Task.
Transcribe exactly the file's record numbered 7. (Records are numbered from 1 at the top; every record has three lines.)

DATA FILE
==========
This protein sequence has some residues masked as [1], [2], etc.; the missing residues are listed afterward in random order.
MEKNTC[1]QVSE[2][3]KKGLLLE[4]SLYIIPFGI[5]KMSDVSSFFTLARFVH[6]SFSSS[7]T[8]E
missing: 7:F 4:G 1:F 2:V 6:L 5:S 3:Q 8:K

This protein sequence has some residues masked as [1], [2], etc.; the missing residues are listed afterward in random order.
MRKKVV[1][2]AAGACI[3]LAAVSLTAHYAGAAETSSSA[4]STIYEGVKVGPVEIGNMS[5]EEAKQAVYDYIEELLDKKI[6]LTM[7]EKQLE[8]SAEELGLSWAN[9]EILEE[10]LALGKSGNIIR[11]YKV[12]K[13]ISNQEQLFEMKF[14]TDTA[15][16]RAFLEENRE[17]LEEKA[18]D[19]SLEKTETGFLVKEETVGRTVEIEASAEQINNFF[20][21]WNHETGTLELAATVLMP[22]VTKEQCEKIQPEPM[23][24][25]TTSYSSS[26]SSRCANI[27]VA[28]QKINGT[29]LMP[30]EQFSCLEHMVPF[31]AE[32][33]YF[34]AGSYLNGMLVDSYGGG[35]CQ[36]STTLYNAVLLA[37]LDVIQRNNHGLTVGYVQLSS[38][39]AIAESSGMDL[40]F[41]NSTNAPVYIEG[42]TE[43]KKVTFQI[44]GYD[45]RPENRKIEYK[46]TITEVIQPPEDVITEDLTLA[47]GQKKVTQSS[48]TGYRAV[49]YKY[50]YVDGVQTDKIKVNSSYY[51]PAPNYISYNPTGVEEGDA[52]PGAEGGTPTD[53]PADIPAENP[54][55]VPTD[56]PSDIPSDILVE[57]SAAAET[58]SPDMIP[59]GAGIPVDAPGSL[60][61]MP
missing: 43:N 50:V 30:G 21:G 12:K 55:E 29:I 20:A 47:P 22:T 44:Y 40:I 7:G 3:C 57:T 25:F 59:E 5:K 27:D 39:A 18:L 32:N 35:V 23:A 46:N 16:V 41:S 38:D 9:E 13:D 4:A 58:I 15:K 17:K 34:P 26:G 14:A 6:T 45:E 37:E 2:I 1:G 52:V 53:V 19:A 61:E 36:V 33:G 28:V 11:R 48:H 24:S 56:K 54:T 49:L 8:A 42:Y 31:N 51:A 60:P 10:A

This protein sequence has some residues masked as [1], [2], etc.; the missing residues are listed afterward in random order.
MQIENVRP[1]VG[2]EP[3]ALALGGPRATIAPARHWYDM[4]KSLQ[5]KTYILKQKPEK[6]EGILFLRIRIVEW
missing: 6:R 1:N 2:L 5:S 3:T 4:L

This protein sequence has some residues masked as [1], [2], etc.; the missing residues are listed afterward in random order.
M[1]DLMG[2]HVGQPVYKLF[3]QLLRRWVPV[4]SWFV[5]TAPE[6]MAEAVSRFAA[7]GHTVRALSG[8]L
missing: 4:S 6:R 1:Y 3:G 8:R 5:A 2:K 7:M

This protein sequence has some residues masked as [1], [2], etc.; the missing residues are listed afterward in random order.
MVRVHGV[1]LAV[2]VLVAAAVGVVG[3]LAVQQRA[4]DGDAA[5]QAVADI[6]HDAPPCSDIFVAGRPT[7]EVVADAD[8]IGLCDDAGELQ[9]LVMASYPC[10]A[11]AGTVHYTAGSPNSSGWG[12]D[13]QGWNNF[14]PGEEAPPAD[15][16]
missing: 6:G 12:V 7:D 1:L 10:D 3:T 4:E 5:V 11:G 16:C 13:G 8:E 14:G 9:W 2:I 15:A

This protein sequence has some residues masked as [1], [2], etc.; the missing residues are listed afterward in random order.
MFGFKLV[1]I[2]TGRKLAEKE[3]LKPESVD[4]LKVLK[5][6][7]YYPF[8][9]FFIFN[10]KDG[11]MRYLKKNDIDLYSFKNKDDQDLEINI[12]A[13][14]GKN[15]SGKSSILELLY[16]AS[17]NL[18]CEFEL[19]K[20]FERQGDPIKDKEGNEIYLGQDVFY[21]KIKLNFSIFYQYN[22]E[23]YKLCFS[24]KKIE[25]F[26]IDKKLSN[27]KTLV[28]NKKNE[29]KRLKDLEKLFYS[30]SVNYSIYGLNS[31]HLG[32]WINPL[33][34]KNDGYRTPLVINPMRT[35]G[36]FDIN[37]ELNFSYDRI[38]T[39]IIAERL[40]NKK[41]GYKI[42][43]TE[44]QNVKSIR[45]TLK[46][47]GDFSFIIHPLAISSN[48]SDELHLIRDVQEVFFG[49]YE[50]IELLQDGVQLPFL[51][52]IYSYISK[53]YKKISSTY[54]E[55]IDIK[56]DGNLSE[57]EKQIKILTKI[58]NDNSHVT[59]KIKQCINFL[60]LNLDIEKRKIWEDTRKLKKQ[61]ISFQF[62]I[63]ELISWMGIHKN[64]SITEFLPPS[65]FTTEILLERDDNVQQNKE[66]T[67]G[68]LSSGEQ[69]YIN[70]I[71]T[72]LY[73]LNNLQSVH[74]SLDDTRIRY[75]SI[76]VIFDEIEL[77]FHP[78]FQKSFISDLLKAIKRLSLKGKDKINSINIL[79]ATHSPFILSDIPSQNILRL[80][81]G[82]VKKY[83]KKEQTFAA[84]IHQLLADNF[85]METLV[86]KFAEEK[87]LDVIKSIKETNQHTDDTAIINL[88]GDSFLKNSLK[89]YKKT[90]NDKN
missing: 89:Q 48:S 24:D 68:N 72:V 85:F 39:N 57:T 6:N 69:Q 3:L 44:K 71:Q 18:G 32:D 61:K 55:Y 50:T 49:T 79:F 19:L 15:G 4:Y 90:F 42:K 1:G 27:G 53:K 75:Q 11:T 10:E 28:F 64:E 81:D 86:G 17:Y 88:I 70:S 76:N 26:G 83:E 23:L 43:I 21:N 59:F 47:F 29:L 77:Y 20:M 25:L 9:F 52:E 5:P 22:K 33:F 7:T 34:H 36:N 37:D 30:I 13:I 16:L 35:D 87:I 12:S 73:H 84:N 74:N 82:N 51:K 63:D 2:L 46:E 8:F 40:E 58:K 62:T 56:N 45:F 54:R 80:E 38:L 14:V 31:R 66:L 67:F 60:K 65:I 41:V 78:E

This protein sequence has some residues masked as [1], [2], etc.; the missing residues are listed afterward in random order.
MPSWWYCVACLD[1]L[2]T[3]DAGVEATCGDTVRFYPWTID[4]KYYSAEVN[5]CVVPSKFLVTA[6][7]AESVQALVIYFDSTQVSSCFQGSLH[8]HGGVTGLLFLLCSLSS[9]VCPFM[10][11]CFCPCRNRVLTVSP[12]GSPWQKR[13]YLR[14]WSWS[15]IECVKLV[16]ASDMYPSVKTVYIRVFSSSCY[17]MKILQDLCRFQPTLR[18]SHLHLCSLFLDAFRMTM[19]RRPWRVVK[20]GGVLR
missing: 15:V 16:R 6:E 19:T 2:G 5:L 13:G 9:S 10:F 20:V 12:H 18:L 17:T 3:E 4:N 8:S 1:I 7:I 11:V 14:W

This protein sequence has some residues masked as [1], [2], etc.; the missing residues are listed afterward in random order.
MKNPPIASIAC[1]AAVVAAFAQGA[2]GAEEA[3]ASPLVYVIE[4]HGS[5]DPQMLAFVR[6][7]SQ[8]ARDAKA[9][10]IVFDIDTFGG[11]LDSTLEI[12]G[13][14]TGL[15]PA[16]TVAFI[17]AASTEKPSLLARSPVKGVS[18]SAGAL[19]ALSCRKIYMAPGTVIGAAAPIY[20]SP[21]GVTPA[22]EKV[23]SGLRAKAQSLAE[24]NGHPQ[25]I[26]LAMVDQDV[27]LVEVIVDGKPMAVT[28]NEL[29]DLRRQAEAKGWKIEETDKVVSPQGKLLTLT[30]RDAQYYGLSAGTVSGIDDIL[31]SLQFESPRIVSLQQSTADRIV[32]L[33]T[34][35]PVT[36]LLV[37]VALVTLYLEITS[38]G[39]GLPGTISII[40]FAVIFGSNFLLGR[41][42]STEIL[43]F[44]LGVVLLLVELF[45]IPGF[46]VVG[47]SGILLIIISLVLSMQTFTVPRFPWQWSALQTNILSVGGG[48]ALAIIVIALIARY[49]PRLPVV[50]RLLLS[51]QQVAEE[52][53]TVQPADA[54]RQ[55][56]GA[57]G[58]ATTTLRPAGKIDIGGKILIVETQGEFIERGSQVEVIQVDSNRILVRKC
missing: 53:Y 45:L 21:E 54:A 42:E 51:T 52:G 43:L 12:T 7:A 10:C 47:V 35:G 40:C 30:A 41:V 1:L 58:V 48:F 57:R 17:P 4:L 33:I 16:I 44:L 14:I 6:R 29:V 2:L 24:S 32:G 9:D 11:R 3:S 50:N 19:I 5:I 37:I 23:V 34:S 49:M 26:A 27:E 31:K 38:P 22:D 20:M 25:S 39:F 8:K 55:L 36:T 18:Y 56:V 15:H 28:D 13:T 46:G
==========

This protein sequence has some residues masked as [1], [2], etc.; the missing residues are listed afterward in random order.
MPSWWYCVACLD[1]L[2]T[3]DAGVEATCGDTVRFYPWTID[4]KYYSAEVN[5]CVVPSKFLVTA[6][7]AESVQALVIYFDSTQVSSCFQGSLH[8]HGGVTGLLFLLCSLSS[9]VCPFM[10][11]CFCPCRNRVLTVSP[12]GSPWQKR[13]YLR[14]WSWS[15]IECVKLV[16]ASDMYPSVKTVYIRVFSSSCY[17]MKILQDLCRFQPTLR[18]SHLHLCSLFLDAFRMTM[19]RRPWRVVK[20]GGVLR
missing: 15:V 16:R 6:E 19:T 2:G 5:L 13:G 9:S 10:F 20:V 12:H 18:L 17:T 3:E 4:N 8:S 1:I 7:I 11:V 14:W